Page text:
We lied to my sister about Dad's last wishes, and now she wants nothing to do with the family.

We lied to my sister about Dad's last wishes, and now she wants nothing to do with the family.

We lied to my sister about Dad's last wishes, and now she wants nothing to do with the family.

Advice on manners and morals.
Dec. 18 2008 6:50 AM

Last Will a Testament to Dad's Hostility

How can we convince my sister she's loved even though our father left her nothing?

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Emily Yoffe recently chatted online to give advice on readers' holiday-related quandaries. Read the transcript.

Get "Dear Prudence" delivered to your inbox each week; click here to sign up. Please send your questions for publication to prudence@slate.com. (Questions may be edited.)

Dear Prudie,
My only sister has harbored feelings her whole life that she was not as loved by our parents as my brother and me. She has seen therapists for this and struggled with these feelings for many years. After we all learned of this as adults, we tried to be as loving and kind to her as possible. So when our father died a few years ago, my brother and I were horrified and baffled to learn that she was indeed excluded from his will! Our mother let us in on this awful secret, and we all conspired with her to ignore the will and never speak of it to anyone, lest our sister find out. Unfortunately, my sister's husband was also in the room when the will was read; he is an attorney and was there to help with legal issues. He agreed to keep this secret to protect our sister. For some unknown reason, in a fit of complete idiocy, this brother-in-law recently spilled the beans and told our dear sister that she was, in fact, never included in our father's will. My sister completely fell apart. Her deepest fears were proved true, and she now does not want to be a part of our family anymore. Our entire family is furious with her husband, and we cannot understand why anyone who loves her would possibly want to reveal anything so hurtful. We have all tried to reassure her that we love her, our father loved her, and that it was all a mistake, but she believes none of it and now feels that our father hated her. What should we say to her now that she knows?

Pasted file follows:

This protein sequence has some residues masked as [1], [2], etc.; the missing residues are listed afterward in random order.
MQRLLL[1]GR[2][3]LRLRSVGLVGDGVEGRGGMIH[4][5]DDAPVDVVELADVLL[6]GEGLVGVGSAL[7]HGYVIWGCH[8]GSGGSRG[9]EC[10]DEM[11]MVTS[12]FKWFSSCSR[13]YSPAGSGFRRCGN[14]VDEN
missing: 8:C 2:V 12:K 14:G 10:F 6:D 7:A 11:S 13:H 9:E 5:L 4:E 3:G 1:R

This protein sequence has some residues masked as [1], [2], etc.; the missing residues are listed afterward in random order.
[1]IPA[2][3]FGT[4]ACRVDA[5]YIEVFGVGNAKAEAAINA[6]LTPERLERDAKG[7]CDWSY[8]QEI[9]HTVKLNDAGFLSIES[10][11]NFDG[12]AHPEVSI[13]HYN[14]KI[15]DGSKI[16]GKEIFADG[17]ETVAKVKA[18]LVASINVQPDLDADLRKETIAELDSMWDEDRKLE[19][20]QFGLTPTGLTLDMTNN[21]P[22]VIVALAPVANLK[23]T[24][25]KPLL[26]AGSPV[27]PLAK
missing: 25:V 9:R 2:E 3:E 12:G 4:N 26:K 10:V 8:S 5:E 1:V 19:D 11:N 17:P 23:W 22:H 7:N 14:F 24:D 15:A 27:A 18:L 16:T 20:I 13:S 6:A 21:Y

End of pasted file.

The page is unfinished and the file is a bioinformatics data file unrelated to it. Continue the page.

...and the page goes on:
—A Wounded Family

Dear Wounded,
What your father did wasn't a mistake; it was deliberate. Out of a misplaced desire to protect your sister, all of you have forced her to live a kind of Gaslightversion of family love. She has known all her life something was seriously amiss, yet has always been told it was just her imagination. Then when you learned just how right she was, your family tried to cover with what must have seemed to her like phony, unctuous displays of affection. This reminds me of the days when people diagnosed with illnesses like cancer or multiple sclerosis were considered too delicate to handle the truth, so they were told that what they were experiencing in their bodies wasn't really happening. I know you all did this out of love, but she has been betrayed by you just as painfully as she was betrayed by your father. He sounds like a despicable man, and she deserved to know that. She also deserves to know that she hasn't been crazy since she was a girl, but that she was right—her father hated her. Stop being mad at your brother-in-law; he should never have entered into this pact, it was a violation of his marital vows, and it's good that the truth is out. Now that it is, all of you owe her an apology. Explain you were all so horrified to find out about your father's actions that you made the mistake of trying to cover them up. Ask her forgiveness and say you now understand the best way to show her how much you love her—and you do—is by telling the truth.

—Prudie

Dear Prudence,
My husband has three children from his first marriage. Every year the three of them—now ages 16, 21, and 25—come to my mother's Christmas party and line up on the couch sullenly, grimly, and silently. This rudeness is extremely embarrassing to me in front of my other relatives. Worse, my husband is kind of powerless when it comes to his kids and tends to join them, silent, on the couch. I would just like to have them not come, because I don't think I can make them talk, but this thought distresses my mother no end. What do I do?

—Lumps of Coal

Dear Lumps,